Additives are used in lubricant oils for many important applications such as internal combustion engines and other machine components with moving parts. Among other things, these additives are crucial for improving the lubricant’s ability to reduce friction and wear. A widely used additive is zinc dialkyldithiophosphate (ZDDP), which is one of the most successful anti-wear additives. However, due to the presence of P, S, and Zn, ZDDP has the disadvantage of degrading catalytic converters in automobiles. It is known that ZDDP acts by forming a thin, solid layer called a “tribofilm” that grows at the interface of the sliding surfaces in contact with each other in the engine, and so it prevents direct metal-to-metal contact. This reduces wear dramatically. In spite of the fact that ZDDP has been used and studied for decades, the mechanisms governing tribofilm growth are not well understood, and this limits development of alternative lubricants that won’t harm catalytic converters. This could all be changed by a recent study by Nitya Nand Gosvami, Jason Bares, Filippo Mangolini, Andrew Konicek, Dalia Yablon, and Robert Carpick . Using atomic force microscopy (AFM), they monitored the growth and properties of ZDDP-derived tribofilms under conditions simulating the normal use of these lubricant additives.
It is known that ZDDP forms patchy films with pad-like features during the sliding process, but the mechanism behind the observation that they form a graded structure (with the composition changing with height) and stop growing at a certain thickness has been a mystery. On microscopic length scales, engineering surfaces are made of asperities, which resemble mountain peaks. So far, only macroscopic multi-asperity contacts had been analyzed, and most of the studies were performed ex situ. However, previous theoretical work had predicted that the tribofilm formation may be driven by direct pressure in the area of contact. For the first time, Gosvami et al. conducted in situ single-asperity studies of ZDDP tribofilm growth by immersing an AFM tip in the additive-infused oil, heating it up, and sliding in contact to form that tribofilm at nanoscale resolution. In situ single-asperity studies have several advantages: the formation of the tribofilm can be imaged directly at each step; the contact loads and geometries can be controlled and quantified; and the local tribofilm properties can be measured concurrently. The results are also ideal for comparison with atomistic simulations.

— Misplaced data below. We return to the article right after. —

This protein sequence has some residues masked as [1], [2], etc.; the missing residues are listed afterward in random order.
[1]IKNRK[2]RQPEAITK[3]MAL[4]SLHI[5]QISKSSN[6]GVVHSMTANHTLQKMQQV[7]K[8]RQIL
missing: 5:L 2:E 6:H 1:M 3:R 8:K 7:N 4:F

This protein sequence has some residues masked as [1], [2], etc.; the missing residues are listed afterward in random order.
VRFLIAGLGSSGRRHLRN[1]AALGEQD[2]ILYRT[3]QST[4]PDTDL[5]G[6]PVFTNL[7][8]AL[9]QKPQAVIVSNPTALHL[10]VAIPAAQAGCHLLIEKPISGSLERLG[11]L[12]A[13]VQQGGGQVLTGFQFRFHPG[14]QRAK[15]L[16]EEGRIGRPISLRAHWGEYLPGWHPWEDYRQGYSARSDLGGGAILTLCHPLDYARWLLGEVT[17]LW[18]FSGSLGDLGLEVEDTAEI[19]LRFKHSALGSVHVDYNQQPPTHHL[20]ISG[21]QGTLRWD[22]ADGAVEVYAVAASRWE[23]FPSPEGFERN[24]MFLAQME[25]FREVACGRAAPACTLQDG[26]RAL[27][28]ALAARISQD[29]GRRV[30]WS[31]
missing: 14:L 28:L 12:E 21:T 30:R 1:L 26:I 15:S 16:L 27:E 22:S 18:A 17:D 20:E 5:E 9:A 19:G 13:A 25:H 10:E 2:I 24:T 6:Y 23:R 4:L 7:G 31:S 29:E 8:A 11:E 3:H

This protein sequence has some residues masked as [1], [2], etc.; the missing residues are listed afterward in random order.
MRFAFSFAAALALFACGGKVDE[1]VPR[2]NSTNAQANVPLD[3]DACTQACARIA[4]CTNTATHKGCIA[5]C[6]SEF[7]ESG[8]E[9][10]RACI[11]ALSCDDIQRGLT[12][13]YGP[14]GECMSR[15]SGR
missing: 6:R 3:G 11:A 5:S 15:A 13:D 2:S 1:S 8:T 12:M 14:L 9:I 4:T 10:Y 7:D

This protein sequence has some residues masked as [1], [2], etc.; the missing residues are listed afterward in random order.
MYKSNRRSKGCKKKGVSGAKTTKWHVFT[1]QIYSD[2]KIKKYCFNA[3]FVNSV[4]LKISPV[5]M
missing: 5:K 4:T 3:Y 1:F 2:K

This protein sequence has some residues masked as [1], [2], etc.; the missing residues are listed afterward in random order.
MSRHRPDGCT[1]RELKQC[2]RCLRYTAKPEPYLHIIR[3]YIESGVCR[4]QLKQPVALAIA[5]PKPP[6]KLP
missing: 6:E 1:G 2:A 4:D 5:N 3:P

Among the many findings from this study, the authors showed that in AFM experiments under high stresses the growth rate of the tribofilms increased exponentially and reached a limiting value above a critical stress. An exponential increase of the tribofilm growth rate was observed as a function of temperature. For each given temperature and load, the volume of the tribofilms reached a constant value as a result of prolonged sliding. Within the subnanometer vertical resolution of their instrument, the tribofilms formed without any observable wear of the substrate, which in this case was iron oxide or silicon, in contrast to theories of growth that assume significant damage to and mixing in of the iron substrate to form the tribofilm. It was determined that the energy barrier for the relevant tribochemical reaction would be lower where the local stress is higher. The growth rate increased exponentially with either applied compressive stress or temperature, consistent with a thermally activated stress-assisted reaction rate model. This means that the self-limiting growth of the films can be explained by stress: as the film gets thicker, it “cushions” the applied load, leading to lower stress, and slowing growth of a less strongly bonded film. This stress effect would lead to a graded film, and eventually the stress is too low to promote growth.
Gosvami et al. suggested that their in situ approach can be directly applied to better understand molecular-level tribochemical phenomena and functionality such as the behavior of other important lubricant additives (for example, friction modifiers) or films formed in vapor-phase lubrication. This breakthrough study will lead the way to future studies that will improve the efficiency of internal combustion engines and other machine components and devices. The global economic impact of improved understanding of lubricant additives used in practical applications will be enormous!